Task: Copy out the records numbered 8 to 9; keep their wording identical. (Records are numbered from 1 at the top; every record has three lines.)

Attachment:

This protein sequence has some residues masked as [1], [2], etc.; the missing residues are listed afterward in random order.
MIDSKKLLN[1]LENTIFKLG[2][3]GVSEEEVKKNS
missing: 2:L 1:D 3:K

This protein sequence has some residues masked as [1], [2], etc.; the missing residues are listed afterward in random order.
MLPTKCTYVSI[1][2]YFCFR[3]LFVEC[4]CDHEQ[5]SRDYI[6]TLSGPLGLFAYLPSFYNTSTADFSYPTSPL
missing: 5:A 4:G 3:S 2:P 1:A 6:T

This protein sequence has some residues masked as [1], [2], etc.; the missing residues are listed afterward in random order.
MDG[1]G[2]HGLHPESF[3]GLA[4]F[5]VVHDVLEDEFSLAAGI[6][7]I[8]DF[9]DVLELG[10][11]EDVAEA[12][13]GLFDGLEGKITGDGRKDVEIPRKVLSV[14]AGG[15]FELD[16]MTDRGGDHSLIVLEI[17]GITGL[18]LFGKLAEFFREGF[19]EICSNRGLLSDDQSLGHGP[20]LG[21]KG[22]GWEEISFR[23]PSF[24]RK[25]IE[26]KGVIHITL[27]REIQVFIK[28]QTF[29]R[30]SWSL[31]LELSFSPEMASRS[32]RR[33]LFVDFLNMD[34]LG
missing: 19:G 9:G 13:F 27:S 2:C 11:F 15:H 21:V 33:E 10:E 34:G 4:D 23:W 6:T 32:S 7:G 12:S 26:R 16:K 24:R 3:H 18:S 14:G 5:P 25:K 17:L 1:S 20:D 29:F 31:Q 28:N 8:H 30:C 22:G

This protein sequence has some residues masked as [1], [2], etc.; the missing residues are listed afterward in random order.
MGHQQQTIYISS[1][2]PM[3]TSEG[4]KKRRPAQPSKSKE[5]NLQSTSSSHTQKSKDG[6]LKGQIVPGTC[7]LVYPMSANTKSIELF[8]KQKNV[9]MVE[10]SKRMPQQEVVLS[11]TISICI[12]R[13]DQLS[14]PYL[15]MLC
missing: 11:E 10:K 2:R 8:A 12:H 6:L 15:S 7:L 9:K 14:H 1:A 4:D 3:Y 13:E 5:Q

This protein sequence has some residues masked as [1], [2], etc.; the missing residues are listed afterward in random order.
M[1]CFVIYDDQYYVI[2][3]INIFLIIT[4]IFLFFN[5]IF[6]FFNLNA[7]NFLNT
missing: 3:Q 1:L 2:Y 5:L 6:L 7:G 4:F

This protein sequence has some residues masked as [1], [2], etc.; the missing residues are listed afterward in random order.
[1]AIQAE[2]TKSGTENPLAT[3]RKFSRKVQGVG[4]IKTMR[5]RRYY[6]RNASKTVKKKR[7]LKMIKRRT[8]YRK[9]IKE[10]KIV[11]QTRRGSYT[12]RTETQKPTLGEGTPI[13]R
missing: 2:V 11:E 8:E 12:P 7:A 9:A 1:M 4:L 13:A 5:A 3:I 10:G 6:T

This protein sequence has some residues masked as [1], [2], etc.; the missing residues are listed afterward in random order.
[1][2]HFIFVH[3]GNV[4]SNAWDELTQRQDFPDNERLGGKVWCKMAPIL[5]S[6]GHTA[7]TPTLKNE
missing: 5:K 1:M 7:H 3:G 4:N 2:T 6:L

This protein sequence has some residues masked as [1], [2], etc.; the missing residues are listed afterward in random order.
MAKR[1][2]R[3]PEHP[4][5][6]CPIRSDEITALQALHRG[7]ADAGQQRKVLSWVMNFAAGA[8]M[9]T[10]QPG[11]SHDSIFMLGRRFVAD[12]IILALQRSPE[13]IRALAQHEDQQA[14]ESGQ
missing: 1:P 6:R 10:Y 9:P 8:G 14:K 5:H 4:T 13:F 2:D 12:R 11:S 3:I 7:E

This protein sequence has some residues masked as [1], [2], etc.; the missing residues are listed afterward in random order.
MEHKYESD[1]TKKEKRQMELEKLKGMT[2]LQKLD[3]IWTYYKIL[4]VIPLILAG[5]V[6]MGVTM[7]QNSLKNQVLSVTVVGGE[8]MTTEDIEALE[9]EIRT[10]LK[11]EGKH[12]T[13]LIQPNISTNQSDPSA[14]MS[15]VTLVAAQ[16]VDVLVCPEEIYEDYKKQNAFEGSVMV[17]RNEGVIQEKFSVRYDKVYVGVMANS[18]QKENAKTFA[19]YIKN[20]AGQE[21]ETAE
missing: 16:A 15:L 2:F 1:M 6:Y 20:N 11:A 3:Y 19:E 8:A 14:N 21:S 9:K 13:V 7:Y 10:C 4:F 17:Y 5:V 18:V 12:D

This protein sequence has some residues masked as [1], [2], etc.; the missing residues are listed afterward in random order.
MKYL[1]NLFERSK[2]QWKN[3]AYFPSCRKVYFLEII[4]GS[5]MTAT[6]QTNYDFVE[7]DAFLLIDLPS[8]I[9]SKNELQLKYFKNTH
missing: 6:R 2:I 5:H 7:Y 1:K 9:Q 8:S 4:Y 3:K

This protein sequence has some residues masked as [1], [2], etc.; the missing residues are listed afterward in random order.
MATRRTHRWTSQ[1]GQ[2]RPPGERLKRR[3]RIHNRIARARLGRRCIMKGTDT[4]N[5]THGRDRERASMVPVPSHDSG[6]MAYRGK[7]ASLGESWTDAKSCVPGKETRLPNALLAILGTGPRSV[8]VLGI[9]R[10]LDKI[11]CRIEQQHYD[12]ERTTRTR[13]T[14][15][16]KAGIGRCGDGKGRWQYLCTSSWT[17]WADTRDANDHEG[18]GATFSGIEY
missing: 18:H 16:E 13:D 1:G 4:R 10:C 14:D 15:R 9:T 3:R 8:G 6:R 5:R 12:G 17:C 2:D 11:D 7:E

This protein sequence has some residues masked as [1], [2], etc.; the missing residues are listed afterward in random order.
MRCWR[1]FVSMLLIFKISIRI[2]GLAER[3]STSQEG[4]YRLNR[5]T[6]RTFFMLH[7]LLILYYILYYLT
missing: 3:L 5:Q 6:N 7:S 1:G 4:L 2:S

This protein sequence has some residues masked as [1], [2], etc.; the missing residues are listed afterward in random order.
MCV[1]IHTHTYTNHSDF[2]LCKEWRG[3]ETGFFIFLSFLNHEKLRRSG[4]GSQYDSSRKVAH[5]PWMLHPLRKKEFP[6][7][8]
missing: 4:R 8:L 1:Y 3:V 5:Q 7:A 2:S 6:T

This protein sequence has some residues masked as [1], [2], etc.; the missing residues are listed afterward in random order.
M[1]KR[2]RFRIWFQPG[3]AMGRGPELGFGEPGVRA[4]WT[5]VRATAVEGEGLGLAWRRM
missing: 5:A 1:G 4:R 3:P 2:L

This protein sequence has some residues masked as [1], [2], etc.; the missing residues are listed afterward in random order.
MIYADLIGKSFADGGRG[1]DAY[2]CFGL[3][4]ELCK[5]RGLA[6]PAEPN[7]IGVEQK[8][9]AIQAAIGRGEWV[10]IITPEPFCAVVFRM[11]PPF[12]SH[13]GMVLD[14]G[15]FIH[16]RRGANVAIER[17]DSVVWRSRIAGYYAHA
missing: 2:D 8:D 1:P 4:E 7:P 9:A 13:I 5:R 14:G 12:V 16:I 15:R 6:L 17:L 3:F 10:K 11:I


This protein sequence has some residues masked as [1], [2], etc.; the missing residues are listed afterward in random order.
MAKR[1][2]R[3]PEHP[4][5][6]CPIRSDEITALQALHRG[7]ADAGQQRKVLSWVMNFAAGA[8]M[9]T[10]QPG[11]SHDSIFMLGRRFVAD[12]IILALQRSPE[13]IRALAQHEDQQA[14]ESGQ
missing: 1:P 6:R 10:Y 9:P 8:G 14:K 5:H 4:T 13:F 2:D 12:R 11:S 3:I 7:E

This protein sequence has some residues masked as [1], [2], etc.; the missing residues are listed afterward in random order.
MEHKYESD[1]TKKEKRQMELEKLKGMT[2]LQKLD[3]IWTYYKIL[4]VIPLILAG[5]V[6]MGVTM[7]QNSLKNQVLSVTVVGGE[8]MTTEDIEALE[9]EIRT[10]LK[11]EGKH[12]T[13]LIQPNISTNQSDPSA[14]MS[15]VTLVAAQ[16]VDVLVCPEEIYEDYKKQNAFEGSVMV[17]RNEGVIQEKFSVRYDKVYVGVMANS[18]QKENAKTFA[19]YIKN[20]AGQE[21]ETAE
missing: 16:A 15:L 2:F 1:M 6:Y 20:N 11:A 3:Y 19:E 8:A 14:N 21:S 9:K 13:V 7:Y 10:C 4:F 17:Y 5:V 18:V 12:D